FIG. 2 is also a greatly magnified sectional view of a portion of another information carrier constructed in accordance with the present invention;
FIG. 3 is a flow chart which describes the process for producing an information carrier of the type illustrated in FIG. 1; and
FIG. 4 is a flow chart for a process for producing an information carrier of the type illustrated in FIG. 2.
Referring to FIGS. 1 and 3, an information carrier and a process for producing the same are illustrated. The information carrier essentially comprises a disc-shaped base element 1 constructed of an opaque material. On each side of the base element 1, there is a surface structure corresponding to the information stored, the surface structure being a profile which is produced by stamping, pressing, injection molding or other suitable techniques. A beam-reflecting metallic coating 2 of roughly 300 to 1000 A thickness is provided over each surface profile of the base element 1 by vapor deposition or chemical processes. It will be appreciated that the metallic coating reproduces and maintains the surface profile and therefore the stored information. Finally, a transparent lacquer coating 3 of about 200 to 400 μ thickness is applied over each of the metallic coatings 2 in order to protect the informatiom against scratches, dust and the like. The lacquer coatings 3 form the entry and exit faces for the optical scanning beam. In comparison with the carrier molded under the influence of pressure and heat as known in the prior art, these lacquer coatings offer considerable advantages with regard to their optical properties because the chance of potential fault zones, caused by internal material stresses, bubbling or other harmful phenomena, are substantially reduced. Advantageously, the thickness of the lacquer coatings 3 is selected such that dust particles, scratches, etc, on the surface of the lacquer are so far outside the depth of focus of the optical reproduction system that such surface faults are no longer a nuisance. The total thickness of the information carrier is about 1 to 1.5 mm.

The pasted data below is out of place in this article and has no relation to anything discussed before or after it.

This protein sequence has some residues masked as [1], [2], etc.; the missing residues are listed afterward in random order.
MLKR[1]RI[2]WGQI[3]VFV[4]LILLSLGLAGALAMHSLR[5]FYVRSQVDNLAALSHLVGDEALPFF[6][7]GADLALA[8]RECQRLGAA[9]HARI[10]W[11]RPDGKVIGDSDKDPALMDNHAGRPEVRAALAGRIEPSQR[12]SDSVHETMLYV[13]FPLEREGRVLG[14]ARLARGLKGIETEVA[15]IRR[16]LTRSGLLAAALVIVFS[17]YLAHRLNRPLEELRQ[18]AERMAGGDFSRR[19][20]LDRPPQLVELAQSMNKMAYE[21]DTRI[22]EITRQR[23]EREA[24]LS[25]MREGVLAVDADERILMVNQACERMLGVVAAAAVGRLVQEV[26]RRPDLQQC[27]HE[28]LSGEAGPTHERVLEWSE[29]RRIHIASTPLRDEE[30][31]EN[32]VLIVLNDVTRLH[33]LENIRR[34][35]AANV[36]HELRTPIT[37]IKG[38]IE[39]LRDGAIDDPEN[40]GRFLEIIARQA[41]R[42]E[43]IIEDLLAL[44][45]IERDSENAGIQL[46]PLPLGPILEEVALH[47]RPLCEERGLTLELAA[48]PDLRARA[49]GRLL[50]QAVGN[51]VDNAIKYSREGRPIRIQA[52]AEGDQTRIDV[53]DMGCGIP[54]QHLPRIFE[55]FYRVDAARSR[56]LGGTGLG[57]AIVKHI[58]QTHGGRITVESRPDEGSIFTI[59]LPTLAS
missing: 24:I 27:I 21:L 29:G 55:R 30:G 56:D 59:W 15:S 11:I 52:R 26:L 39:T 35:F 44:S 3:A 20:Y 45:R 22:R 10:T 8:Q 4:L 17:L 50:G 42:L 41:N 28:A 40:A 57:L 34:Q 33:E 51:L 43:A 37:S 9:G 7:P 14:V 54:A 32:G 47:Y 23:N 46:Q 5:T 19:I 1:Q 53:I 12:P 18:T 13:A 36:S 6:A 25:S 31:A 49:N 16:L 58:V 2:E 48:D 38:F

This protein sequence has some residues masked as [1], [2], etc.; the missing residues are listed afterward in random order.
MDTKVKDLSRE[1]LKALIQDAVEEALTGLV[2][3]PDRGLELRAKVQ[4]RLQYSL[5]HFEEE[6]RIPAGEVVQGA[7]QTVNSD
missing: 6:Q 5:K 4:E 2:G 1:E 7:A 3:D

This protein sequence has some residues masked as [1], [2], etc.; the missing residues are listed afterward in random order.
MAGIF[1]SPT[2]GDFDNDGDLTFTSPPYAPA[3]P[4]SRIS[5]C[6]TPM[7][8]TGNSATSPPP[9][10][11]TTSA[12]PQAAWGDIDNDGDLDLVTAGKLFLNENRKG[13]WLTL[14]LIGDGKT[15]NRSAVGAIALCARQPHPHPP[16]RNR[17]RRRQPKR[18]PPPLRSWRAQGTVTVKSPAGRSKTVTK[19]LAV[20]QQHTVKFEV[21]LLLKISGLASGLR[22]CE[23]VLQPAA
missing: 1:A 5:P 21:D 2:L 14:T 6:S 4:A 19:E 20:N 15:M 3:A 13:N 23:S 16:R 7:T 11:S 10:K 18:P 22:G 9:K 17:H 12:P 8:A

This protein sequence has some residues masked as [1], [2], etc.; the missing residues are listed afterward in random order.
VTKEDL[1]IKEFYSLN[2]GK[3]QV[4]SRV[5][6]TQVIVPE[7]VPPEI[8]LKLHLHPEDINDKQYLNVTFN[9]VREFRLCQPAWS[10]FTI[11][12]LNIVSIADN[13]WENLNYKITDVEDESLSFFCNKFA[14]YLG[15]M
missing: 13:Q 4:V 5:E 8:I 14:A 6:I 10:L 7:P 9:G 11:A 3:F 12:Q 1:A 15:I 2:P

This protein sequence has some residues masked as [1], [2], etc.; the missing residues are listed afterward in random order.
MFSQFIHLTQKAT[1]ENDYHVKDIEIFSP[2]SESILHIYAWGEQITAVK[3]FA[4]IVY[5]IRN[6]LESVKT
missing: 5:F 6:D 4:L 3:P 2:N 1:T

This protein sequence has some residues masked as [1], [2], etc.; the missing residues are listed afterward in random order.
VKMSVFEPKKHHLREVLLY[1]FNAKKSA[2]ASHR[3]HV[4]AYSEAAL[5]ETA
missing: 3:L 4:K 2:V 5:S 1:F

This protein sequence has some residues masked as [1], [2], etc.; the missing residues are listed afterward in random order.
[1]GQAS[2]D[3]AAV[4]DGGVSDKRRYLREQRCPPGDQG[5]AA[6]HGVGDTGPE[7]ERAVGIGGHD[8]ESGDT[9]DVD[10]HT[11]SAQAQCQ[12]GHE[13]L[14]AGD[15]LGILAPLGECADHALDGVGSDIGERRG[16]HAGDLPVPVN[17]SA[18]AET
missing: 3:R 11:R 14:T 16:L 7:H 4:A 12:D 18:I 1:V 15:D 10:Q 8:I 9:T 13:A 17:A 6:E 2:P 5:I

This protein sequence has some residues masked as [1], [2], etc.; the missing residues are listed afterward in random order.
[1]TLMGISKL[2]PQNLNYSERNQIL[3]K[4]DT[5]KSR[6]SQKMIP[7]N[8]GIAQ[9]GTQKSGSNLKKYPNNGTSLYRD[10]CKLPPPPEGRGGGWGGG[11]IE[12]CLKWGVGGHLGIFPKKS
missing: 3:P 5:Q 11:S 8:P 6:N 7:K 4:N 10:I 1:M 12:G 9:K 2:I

Referring now to FIGS. 2 and 4, another embodiment of the information carrier and its process of production are illustrated. With respect to structure, only the base element differs from the base element illustrated in FIG. 1. In FIG. 2, the basic material for the base element is an unprofiled disc-shaped base plate 1' which is provided on both sides with an information layer 1" reproducing the information structure. The reproduction of the information structure is carried out with the aid of an embossing die, for example. The information layers 1" are preferably constituted by lacquer coatings that can be set by the action of radiant energy, for example UV light. Expediently, a transparent base plate 1' is used with this production method because the radiation source can then act on both information layers simultaneously. In the alternative, however, an opaque base plate, made of aluminum for example, can also be used. In this case, the hardening process using ultraviolet light or other radiation is carried out, not through the base plate, but from both sides using a glass matrix in each case. After irradiation to harden the lacquer coatings and set the information, the element is processed in a manner similar to the device in FIG. 1 in that beam-reflecting metallic coatings 2 are applied over the information layers 1" reproducing and maintaining the same surface profiles, and the metallic coatings are then covered with transparent lacquer coatings 3.
Although I have described my invention by reference to particular illustrative embodiments thereof, many changes and modifications of the invention may become apparent to those skilled in the art without departing from the spirit and scope of the invention. I therefore intend to include within the patent warranted hereon all such changes and modifications as may reasonably and properly be included within the scope of my contribution to the art.
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|U.S. Classification||369/275.1, 428/163, 156/272.2, G9B/7.194, 428/164, 428/913, 427/558, 369/94, 427/304, 427/508, 427/314, 156/209, 428/64.2, 428/409|
|International Classification||G11B7/24, G02B27/00, G11B7/26|
|Cooperative Classification||Y10T428/24545, Y10T156/1023, Y10T428/24537, G11B7/26, Y10T428/31, Y10S428/913|